It is believed that its growing popularity in countries such as Bangladesh, Sri Lanka, and Myanmar which are neighboring countries to India, Yaba is slowly founding its way to states of India and if appropriate measures are not taken in future it will become a serious problem for India.[5] With this case report, we wish to increase awareness among medical professionals regarding the illicit use of novel drugs such as Yaba in our country.

Declaration of patient consent

The authors certify that they have obtained all appropriate patient consent forms. In the form the patient(s) has/have given his/her/their consent for his/her/their images and other clinical information to be reported in the journal. The patients understand that their names and initials will not be published and due efforts will be made to conceal their identity, but anonymity cannot be guarantee.

Financial support and sponsorship

Nil.

Conflicts of interest

There are no conflicts of interest.



 
  References Top

1.
Koelega HS. Stimulant drugs and vigilance performance: A review. Psychopharmacology (Berl) 1993;111:1-16.  Back to cited text no. 1
    
2.
Naidoo S, Smit D. Methamphetamine abuse: A review of the literature and case report in a young male. SADJ 2011;66:124-7.  Back to cited text no. 2
    
3.
Iverson K. Everything You Need to Know About Yaba, the “Madness Drug”. Culture Trip; 2017. Available form: https://theculturetrip.com/asia/thailand/articles/everything-you-need-to-know-about -yaba-the-madness-medicine/. [Last accessed on 2021 Sep 27].  Back to cited text no. 3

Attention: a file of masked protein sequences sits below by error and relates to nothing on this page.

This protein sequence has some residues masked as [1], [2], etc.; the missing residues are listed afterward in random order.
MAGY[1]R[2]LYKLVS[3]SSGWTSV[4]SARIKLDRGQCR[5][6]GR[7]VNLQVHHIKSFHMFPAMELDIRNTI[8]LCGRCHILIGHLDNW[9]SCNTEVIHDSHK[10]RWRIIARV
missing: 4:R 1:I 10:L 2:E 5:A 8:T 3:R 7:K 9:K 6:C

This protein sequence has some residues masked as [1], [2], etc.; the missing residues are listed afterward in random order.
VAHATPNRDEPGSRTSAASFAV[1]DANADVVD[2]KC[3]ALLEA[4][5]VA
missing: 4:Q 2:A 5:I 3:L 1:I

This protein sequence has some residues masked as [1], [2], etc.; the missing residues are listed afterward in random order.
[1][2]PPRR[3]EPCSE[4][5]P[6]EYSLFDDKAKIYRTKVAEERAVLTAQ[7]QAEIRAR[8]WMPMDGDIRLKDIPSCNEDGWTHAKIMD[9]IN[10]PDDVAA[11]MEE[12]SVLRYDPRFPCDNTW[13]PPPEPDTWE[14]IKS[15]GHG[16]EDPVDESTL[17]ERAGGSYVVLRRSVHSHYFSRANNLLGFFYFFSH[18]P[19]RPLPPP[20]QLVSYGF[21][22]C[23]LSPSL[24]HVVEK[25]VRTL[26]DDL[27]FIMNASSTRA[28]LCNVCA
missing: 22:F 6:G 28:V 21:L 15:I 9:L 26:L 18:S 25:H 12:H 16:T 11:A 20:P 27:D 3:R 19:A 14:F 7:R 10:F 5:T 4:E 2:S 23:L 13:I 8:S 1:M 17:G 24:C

4.
Jahan K, Ferdoush K, Rahman M, Ahmed Z, Khan S. Yaba, the crazy drug and its social impact in Bangladesh – An informative review. European Journal of Pharmaceutical and Medical Research 2020;7:08-14.  Back to cited text no. 4
    
5.
Fattah SA. “Yaba” addiction – A rising concern in Bangladesh. Faridpur Med Coll J 2012;7:50.  Back to cited text no. 5
    
6.
Puder KS, Kagan DV, Morgan JP. Illicit methamphetamine: Analysis, synthesis, and availability. Am J Drug Alcohol Abuse 1988;14:463-73.  Back to cited text no. 6
    
7.
Kish SJ. Pharmacologic mechanisms of crystal meth. CMAJ 2008;178:1679-82.  Back to cited text no. 7
    
8.
Galbraith N. The methamphetamine problem: Commentary on … Psychiatric morbidity and socio-occupational dysfunction in residents of a drug rehabilitation centre. BJPsych Bull 2015;39:218-20.  Back to cited text no. 8
    
9.
Cadet JL, Krasnova IN. Molecular bases of methamphetamine-induced neurodegeneration. Int Rev Neurobiol 2009;88:101-19.  Back to cited text no. 9
    
10.
Frohmader KS, Bateman KL, Lehman MN, Coolen LM. Effects of methamphetamine on sexual performance and compulsive sex behavior in male rats. Psychopharmacology (Berl) 2010;212:93-104.  Back to cited text no. 10
    
11.
Rothman RB. High affinity dopamine reuptake inhibitors as potential cocaine antagonists: A strategy for drug development. Life Sci 1990;46:L17-21.  Back to cited text no. 11
    
12.
Akhondzadeh S, Hampa AD. Topiramate prevents ecstasy consumption: A case report. Fundam Clin Pharmacol 2005;19:601-2.  Back to cited text no. 12
    
13.
AIIMS C. National Survey on Extent and Pattern of Substance Use in India' 2019. AIIMS NEW. Available from: https://www.aiims.edu/en/national-drug-use-survey-2019.html. [Last accessed on 2021 Sep 27].  Back to cited text no. 13